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Please note, the images shown are representative of what you will receive. Please allow for slight variation in size and color.
This listing is for one horn coral, ranging in size from approximately 2"-4."
Horn corals are from the extinct order of corals called Rugosa after the word "rugose" which means "wrinkled" because of their wrinkled appearance.
These coral grew in a long cone shape like a bull’s horn from the seafloor. This fossil is a skeleton built from calcium carbonate from the ocean water. As it got older, more material was added to the cone so each layer was a little bigger than the previous one. This gave it the distinctive shape.
Although only the horn was easily fossilized, it also had tentacles that emerged from the opening to help catch prey. It is thought these tentacles may have possessed stinging cells as well, though this theory has not yet been proven.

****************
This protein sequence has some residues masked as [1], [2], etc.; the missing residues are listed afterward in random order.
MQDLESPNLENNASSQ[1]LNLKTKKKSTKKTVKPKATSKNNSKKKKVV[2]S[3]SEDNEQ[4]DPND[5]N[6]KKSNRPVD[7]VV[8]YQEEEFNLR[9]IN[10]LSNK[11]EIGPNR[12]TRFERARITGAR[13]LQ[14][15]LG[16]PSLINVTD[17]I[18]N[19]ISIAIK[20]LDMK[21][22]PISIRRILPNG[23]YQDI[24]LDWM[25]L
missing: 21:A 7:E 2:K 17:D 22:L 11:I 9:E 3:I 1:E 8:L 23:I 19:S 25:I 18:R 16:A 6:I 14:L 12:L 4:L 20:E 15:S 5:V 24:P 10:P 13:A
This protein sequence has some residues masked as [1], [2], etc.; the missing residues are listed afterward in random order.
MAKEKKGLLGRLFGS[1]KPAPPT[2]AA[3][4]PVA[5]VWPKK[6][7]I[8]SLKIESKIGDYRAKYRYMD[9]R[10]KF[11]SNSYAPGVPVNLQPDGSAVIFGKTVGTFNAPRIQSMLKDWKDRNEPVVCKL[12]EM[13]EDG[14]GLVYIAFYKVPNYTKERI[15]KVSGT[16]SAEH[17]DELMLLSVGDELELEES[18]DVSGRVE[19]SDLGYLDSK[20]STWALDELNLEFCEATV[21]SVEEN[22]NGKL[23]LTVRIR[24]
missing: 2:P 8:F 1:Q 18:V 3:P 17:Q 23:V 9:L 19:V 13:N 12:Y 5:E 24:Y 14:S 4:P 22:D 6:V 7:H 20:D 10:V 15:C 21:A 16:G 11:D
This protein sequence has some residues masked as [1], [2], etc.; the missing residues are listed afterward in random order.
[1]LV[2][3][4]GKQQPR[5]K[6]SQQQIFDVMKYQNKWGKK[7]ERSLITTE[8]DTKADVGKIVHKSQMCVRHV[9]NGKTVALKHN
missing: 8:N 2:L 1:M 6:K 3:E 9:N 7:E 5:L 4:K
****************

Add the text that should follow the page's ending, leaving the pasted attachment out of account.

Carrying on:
Technically, these corals were carnivores, but their prey-size was so small they are often referred to as micro-carnivores.
This particular horn coral hails from present-day Morocco, and lived during the Devonian age, which began 419 million years ago and lasted for 60 million years.
A reconstruction of Ordovician-aged solitary rugose corals on display in a diorama at the American Museum of Natural History in New York City.